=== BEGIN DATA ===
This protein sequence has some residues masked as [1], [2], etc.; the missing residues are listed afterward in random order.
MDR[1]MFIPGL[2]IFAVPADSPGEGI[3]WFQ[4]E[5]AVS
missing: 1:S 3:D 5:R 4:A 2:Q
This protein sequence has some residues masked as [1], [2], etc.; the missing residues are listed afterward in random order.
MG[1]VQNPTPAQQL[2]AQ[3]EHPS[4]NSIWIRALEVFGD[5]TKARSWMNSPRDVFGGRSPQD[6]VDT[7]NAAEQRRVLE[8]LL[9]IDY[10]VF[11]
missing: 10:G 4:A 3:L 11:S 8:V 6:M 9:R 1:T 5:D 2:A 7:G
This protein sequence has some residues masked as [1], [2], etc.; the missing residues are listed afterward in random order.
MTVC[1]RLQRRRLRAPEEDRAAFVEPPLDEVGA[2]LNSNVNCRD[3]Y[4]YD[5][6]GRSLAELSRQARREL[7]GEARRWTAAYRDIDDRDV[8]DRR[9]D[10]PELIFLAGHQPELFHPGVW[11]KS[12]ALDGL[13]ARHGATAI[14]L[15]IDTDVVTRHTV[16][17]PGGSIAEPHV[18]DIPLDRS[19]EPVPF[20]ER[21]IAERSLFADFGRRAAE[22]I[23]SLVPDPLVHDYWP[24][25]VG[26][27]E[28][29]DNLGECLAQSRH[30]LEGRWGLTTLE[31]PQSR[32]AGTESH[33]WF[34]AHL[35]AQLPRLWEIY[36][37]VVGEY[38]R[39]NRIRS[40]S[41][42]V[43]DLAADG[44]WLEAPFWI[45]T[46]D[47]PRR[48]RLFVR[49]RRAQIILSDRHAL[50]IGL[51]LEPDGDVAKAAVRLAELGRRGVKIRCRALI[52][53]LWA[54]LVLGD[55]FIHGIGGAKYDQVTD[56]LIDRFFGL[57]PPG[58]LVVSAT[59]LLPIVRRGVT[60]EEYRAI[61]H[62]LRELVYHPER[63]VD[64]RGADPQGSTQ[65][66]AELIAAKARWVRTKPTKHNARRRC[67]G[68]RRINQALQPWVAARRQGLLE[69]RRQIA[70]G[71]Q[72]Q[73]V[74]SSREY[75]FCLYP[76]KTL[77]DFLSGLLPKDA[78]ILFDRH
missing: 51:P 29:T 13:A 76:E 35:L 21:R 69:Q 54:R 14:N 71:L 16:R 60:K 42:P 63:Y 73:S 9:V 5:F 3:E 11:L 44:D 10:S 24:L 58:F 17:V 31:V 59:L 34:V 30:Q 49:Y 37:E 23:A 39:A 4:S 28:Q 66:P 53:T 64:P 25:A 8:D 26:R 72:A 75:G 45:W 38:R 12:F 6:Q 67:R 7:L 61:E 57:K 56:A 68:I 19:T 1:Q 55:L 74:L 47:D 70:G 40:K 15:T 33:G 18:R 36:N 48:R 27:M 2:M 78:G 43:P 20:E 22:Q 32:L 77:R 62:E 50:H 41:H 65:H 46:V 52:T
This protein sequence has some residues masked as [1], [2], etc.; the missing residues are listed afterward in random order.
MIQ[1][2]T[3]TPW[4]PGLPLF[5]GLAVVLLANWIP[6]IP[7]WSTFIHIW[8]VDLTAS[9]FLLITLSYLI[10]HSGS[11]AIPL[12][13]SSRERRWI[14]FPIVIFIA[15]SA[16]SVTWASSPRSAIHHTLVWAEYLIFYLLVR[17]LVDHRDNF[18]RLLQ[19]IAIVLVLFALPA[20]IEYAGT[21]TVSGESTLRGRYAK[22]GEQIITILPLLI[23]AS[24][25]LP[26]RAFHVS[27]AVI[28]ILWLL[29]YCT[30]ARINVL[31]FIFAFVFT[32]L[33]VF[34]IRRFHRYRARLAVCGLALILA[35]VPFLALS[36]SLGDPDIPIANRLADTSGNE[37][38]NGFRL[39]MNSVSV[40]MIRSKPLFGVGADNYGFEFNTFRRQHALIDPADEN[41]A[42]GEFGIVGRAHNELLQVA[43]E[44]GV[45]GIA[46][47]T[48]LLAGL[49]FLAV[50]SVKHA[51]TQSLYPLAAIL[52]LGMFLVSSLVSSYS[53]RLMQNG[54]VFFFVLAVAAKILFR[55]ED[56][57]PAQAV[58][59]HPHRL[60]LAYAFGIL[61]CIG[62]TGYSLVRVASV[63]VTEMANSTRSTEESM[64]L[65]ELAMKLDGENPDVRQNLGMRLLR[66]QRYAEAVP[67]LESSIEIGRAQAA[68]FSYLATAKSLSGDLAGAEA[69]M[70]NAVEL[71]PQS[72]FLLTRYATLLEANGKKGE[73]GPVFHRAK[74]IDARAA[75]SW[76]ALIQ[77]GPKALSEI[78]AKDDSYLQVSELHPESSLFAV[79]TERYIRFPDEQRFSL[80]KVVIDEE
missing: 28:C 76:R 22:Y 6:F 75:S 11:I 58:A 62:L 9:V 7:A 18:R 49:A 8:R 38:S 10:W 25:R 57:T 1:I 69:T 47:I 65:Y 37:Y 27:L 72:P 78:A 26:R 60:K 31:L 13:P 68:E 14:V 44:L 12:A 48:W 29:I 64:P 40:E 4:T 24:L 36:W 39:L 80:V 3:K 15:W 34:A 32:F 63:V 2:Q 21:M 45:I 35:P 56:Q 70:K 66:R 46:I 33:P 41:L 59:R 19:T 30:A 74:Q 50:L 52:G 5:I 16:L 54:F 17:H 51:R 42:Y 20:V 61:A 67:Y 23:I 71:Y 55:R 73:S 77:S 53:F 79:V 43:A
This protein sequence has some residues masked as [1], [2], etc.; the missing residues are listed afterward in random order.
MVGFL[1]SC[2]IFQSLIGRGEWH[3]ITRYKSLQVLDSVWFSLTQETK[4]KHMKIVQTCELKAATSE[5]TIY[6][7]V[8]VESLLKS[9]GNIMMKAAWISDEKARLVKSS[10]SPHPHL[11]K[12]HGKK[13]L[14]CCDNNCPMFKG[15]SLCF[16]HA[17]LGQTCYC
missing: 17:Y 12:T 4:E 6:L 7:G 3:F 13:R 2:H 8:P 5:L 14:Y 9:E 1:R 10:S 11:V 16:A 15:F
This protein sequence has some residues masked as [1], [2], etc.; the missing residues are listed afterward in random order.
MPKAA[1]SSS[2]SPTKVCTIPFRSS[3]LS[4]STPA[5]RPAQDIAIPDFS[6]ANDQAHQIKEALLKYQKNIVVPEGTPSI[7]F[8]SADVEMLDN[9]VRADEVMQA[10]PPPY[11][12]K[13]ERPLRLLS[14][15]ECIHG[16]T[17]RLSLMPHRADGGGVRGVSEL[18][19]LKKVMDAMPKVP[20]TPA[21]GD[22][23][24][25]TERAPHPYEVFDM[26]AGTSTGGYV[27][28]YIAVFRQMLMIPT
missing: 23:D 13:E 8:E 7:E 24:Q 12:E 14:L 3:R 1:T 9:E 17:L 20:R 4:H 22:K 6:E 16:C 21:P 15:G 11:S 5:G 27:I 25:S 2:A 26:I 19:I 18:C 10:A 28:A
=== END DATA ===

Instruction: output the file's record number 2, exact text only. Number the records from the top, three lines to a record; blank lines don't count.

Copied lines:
This protein sequence has some residues masked as [1], [2], etc.; the missing residues are listed afterward in random order.
MG[1]VQNPTPAQQL[2]AQ[3]EHPS[4]NSIWIRALEVFGD[5]TKARSWMNSPRDVFGGRSPQD[6]VDT[7]NAAEQRRVLE[8]LL[9]IDY[10]VF[11]
missing: 10:G 4:A 3:L 11:S 8:V 6:M 9:R 1:T 5:D 2:A 7:G